Live: Metallica Unleash Metal Assault On Philly

Speed metal pioneers play both rare and new tunes to a head-banging crowd of about 30,000.

PHILADELPHIA-- Despite the best efforts of city officials and the CoreStates Complex to stop the show, Metallica brought their "Multi-Million Decibel March" to Philadelphia Tuesday (Nov. 11), seemingly without incident.

That is, if you don't count all the head banging and the hard rock assault that took place on and off stage.

Although a crowd estimate was not yet available, approximately 30,000 fans banged their heads and threw their fists as the speed-metal pioneers played an hour-and-a-half set in the CoreStates parking lot that was long on rare and as-yet unreleased cuts -- including two from the new album Reload (Nov. 18) -- and short on the hits.

Before the 3 p.m. concert began, the band called a press conference to address

community concerns about the free show and talk about their new album


Talking to the media, drummer Lars Ulrich said the controversy surrounding the concert was "a bit unreal" to the band, as Metallica had spent much of the time holed up in a rehearsal studio to prepare for the event, he added. "We might not be the best looking guys in the world, but we're not going to go piss on your lawn or throw furniture through your window," Ulrich said in reference to local residents' fears about crowd behavior.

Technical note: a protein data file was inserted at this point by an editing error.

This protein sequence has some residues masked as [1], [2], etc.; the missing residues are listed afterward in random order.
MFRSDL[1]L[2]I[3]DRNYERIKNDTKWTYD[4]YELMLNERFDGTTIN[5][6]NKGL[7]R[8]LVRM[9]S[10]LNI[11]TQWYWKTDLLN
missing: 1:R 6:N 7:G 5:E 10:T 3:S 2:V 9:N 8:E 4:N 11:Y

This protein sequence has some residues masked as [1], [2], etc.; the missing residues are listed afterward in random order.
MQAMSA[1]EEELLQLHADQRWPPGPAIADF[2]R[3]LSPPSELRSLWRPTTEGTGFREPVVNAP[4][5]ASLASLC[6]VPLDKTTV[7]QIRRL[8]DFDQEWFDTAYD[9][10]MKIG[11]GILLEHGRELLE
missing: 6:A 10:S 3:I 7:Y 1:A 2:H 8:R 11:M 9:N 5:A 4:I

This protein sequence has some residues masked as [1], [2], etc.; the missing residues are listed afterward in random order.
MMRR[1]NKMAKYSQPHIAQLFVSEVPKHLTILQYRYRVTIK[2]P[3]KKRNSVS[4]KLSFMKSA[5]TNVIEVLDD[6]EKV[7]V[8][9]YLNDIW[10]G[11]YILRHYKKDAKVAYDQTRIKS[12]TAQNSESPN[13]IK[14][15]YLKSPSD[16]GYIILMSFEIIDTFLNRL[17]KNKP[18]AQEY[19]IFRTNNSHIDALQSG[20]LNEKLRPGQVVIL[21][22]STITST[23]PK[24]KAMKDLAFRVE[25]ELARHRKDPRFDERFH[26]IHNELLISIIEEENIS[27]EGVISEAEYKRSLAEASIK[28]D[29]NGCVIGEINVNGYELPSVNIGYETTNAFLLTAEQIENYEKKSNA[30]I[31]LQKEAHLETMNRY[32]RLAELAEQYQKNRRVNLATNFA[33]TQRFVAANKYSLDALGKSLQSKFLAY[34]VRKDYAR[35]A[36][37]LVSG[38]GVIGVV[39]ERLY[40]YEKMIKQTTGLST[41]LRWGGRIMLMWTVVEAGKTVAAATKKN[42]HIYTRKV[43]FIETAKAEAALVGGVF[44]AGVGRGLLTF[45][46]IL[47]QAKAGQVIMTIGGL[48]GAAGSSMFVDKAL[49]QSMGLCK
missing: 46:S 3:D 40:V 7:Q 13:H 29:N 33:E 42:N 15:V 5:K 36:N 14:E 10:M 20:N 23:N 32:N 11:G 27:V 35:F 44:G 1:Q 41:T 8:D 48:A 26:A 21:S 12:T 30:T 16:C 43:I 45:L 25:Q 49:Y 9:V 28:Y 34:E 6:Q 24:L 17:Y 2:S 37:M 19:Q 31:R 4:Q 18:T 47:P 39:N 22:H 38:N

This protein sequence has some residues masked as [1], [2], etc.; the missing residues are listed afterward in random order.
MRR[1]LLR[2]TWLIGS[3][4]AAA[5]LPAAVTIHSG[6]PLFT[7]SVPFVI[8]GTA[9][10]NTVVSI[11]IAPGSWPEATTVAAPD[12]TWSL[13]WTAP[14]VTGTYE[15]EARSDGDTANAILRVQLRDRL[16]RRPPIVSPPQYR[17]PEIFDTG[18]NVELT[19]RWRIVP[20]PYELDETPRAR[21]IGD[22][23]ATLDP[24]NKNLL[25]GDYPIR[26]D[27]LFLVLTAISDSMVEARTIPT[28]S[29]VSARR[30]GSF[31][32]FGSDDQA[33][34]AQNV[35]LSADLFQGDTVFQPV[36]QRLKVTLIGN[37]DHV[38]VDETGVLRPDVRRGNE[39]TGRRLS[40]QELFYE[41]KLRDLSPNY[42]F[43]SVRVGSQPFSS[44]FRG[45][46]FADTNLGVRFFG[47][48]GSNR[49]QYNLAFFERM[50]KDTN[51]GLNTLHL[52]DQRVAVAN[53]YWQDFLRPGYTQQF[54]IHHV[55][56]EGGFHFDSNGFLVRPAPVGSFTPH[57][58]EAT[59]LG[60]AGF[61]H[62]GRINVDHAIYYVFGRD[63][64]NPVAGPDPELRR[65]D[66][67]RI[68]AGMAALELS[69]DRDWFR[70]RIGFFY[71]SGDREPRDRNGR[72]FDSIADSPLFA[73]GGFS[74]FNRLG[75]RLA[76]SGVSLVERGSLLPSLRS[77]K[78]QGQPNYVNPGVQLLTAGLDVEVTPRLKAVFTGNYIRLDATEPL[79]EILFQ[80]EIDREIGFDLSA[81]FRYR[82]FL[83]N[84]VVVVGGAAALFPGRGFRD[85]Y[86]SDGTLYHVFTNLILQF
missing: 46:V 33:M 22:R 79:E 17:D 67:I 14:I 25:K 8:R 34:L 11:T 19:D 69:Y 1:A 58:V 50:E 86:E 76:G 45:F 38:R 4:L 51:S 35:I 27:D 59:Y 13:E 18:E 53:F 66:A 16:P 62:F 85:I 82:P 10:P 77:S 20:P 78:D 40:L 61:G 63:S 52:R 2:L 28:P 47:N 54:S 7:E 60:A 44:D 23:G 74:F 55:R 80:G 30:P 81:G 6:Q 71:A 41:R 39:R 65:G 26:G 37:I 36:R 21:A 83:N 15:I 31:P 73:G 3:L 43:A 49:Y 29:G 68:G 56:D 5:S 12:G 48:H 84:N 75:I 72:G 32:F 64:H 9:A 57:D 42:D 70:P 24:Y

"Within the world of hard rock there are many different people doing many different things," he added. "[To stereotype Metallica fans] would be the same as saying all ex-football players are potential wife-killers."

On stage, the band offered a whip-smart set that included both "Fuel" and

"The Mystery Remains" from Re-Load, but concentrated more heavily on some of Metallica's older, rarely played material. Absent were favorites such as "Enter Sandman" or "One," which were replaced by songs such as "Am I Evil" from Metallica's debut album Kill 'Em All and the hard-core mega-assault "Damage, Inc." from Master of Puppets.

On "No Remorse," lead guitarist Kirk Hammet pulled out lightning quick solos

as if he were back in the San Francisco clubs where the band got its

start in the early '80s.

"It's gonna be nuts here!" predicted Jeremy Blumley before the show began.

Blumley drove three hours from Harrisburg, Pa. to land a coveted spot in

the middle of the mosh pit. "We're just gonna be trying to stay alive.

It's gonna be incredible -- the fans love this!" [Tues., Nov. 11, 1997, 6:30 p.m. PDT]